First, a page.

10 Books We’d Like to Find Under the Christmas Tree in 2020

One of my favorite projects at the Martin Center is the cultivation of our higher education library. So far, we’ve collected nearly 700 books about higher education and educational philosophy.

Even before COVID-19, books were a respite from the pressures of daily life, the 24/7 news cycle, and the acrimony of politics. Now, with gatherings limited and the pandemic dragging on, books have been constant companions. Even those I disagree with have been sources of serenity in a crazy world. I’m appreciative every day that I get to work among books—and with other people who love them as much as I do.

This year, we added 75 new titles to our collection. (You can view our catalog here). But our library is still far from complete. There are many classic and new books that we need to add to our shelves—and that I look forward to reading in the future.

Here are ten that I’d love to find under the Christmas tree this year:

How to Think About the Great Ideas: From the Great Books of Western Civilization by Mortimer J. Adler (2000)

From the editor:

Time magazine called Mortimer J. Adler a “philosopher for everyman.” In this guide to considering the big questions, Adler addresses the topics all men and women ponder in the course of life, such as “What is love?”, “How do we decide the right thing to do?”, and, “What does it mean to be good?” Drawing on his extensive knowledge of Western literature, history, and philosophy, the author considers what is meant by democracy, law, emotion, language, truth, and other abstract concepts in light of more than two millennia of Western civilization and discourse. Adler’s essays offer a remarkable and contemplative distillation of the Great Ideas of Western Thought.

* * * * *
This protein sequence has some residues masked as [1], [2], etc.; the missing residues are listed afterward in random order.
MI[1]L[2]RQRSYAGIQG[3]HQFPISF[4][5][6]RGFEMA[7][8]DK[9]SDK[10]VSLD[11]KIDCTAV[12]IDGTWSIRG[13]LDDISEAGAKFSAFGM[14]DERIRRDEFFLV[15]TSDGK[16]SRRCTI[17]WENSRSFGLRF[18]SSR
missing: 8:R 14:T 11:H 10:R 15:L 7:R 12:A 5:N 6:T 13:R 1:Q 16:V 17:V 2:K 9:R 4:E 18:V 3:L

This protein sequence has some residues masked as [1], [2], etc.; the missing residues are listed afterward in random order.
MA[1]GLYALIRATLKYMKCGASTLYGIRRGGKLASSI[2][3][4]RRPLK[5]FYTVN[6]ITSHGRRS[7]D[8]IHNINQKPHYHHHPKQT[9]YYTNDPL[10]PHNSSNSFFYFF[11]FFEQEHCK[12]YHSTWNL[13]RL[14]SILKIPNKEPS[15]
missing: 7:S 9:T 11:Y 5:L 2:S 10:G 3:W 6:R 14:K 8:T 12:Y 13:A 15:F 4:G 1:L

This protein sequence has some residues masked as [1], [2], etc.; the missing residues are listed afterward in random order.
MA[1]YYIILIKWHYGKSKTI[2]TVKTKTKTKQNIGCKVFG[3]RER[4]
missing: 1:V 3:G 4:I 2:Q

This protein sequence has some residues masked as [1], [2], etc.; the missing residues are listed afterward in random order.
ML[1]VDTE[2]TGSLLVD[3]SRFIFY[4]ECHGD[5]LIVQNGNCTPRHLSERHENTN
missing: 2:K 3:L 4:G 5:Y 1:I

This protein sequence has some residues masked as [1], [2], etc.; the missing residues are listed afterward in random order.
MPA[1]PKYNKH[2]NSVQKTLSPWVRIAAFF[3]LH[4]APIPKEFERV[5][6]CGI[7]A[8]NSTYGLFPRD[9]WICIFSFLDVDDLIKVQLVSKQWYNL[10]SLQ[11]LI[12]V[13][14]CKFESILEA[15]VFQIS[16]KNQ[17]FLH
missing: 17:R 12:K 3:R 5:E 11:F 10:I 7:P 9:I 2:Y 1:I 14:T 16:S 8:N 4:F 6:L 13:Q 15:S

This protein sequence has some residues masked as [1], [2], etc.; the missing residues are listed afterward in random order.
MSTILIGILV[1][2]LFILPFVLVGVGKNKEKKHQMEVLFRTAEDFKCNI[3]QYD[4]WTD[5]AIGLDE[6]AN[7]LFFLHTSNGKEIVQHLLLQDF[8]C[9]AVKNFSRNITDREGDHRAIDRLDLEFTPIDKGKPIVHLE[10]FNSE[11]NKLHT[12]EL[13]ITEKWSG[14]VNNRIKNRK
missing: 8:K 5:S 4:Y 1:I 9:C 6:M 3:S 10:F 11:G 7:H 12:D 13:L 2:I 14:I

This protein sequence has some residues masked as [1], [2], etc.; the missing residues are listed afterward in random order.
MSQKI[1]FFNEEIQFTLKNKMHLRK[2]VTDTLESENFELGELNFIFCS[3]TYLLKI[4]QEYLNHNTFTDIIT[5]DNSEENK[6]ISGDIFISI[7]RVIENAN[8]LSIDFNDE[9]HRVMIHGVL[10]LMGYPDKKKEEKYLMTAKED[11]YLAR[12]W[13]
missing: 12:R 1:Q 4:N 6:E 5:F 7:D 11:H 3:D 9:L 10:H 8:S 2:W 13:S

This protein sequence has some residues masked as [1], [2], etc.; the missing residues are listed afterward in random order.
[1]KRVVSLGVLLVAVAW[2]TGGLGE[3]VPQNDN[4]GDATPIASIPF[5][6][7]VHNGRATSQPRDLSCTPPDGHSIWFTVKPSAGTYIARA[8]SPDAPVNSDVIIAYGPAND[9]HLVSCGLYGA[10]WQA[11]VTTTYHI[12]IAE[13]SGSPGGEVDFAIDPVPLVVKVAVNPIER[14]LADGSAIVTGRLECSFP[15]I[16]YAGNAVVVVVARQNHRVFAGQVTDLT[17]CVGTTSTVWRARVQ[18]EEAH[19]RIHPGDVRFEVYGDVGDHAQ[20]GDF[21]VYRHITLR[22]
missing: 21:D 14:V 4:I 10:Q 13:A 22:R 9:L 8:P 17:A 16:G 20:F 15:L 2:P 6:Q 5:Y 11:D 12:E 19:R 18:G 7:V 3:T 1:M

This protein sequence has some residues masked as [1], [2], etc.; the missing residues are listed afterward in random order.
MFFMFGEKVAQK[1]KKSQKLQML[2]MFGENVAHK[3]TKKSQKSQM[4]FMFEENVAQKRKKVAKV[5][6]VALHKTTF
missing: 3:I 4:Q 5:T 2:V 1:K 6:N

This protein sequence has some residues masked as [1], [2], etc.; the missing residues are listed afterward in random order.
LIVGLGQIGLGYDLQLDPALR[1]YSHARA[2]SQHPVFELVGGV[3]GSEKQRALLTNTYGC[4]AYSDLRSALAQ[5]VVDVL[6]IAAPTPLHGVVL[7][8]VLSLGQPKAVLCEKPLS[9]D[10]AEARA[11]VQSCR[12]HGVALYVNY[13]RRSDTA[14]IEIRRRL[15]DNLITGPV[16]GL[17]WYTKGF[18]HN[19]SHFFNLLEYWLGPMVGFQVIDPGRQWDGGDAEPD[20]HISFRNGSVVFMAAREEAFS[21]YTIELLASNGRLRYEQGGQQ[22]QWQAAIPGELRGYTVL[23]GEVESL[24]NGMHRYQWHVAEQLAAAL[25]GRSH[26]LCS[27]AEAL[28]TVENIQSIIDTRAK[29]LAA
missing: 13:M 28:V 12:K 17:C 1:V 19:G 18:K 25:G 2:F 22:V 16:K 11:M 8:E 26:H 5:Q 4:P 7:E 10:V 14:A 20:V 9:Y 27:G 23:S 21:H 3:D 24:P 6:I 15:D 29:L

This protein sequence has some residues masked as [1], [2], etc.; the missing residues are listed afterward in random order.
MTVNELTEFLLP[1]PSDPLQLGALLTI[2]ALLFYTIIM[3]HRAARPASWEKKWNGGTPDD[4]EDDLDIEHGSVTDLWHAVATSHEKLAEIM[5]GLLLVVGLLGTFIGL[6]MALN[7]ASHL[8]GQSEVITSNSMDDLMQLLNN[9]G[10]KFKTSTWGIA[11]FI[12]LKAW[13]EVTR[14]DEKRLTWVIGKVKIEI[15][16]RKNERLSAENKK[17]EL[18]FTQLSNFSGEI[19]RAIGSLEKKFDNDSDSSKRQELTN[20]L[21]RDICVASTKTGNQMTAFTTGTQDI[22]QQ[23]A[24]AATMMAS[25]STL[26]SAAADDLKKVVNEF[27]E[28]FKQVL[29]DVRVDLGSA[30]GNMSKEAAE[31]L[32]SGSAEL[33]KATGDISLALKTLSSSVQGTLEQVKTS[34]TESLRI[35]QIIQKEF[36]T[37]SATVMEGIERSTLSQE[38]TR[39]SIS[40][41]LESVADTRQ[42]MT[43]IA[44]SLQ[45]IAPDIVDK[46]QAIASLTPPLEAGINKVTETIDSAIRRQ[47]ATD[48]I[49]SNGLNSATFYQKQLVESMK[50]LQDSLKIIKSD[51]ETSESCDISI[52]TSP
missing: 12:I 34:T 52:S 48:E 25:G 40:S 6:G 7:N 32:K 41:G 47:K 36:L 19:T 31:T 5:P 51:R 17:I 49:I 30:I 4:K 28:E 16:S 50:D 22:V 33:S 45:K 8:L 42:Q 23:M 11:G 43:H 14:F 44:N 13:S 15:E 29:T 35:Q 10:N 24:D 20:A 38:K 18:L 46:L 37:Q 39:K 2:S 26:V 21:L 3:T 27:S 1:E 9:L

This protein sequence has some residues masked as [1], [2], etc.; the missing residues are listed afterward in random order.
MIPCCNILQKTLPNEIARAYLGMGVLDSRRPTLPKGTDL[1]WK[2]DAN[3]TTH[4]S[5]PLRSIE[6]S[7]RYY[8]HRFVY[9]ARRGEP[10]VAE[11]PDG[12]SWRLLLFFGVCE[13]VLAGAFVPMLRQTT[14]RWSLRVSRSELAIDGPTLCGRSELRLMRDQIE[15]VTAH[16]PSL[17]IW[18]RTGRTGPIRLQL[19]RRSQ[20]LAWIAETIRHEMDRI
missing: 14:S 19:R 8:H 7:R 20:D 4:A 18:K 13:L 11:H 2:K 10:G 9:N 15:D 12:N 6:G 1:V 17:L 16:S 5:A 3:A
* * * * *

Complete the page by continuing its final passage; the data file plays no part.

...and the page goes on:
Lost in Thought: The Hidden Pleasures of an Intellectual Life by Zena Hitz (2020)

From the editor:

In an overloaded, superficial, technological world, in which almost everything and everybody is judged by its usefulness, where can we turn for escape, lasting pleasure, contemplation, or connection to others? While many forms of leisure meet these needs, Zena Hitz writes, few experiences are so fulfilling as the inner life, whether that of a bookworm, an amateur astronomer, a birdwatcher, or someone who takes a deep interest in one of countless other subjects…Lost in Thought is a moving account of why renewing our inner lives is fundamental to preserving our humanity.


Anti-Intellectualism in American Life by Richard Hofstadter (1963)

From the editor:

Anti-Intellectualism in American Life is a book which throws light on many features of the American character. Its concern is not merely to portray the scorners of intellect in American life, but to say something about what the intellectual is, and can be, as a force in a democratic society.

“As Mr. Hofstadter unfolds the fascinating story, it is no crude battle of eggheads and fatheads. It is a rich, complex, shifting picture of the life of the mind in a society dominated by the ideal of practical success.” —Robert Peel in the Christian Science Monitor


God, Philosophy, Universities: A Selective History of the Catholic Philosophical Tradition by Alasdair MacIntyre (2009)

From the editor:

Tracing the idea of God through different philosophers’ engagement of God and how this engagement has played out in universities, MacIntyre provides a valuable, lively, and insightful study of the disintegration of academic disciplines with knowledge. MacIntyre then demonstrates the dangerous implications of this happening and how universities can and ought to renew a shared understanding of knowledge in their mission. This engaging work will be a benefit and a delight to all readers.


Correcting Fallacies About Educational and Psychological Testing by Richard D. Phelps (2008)

From the editor: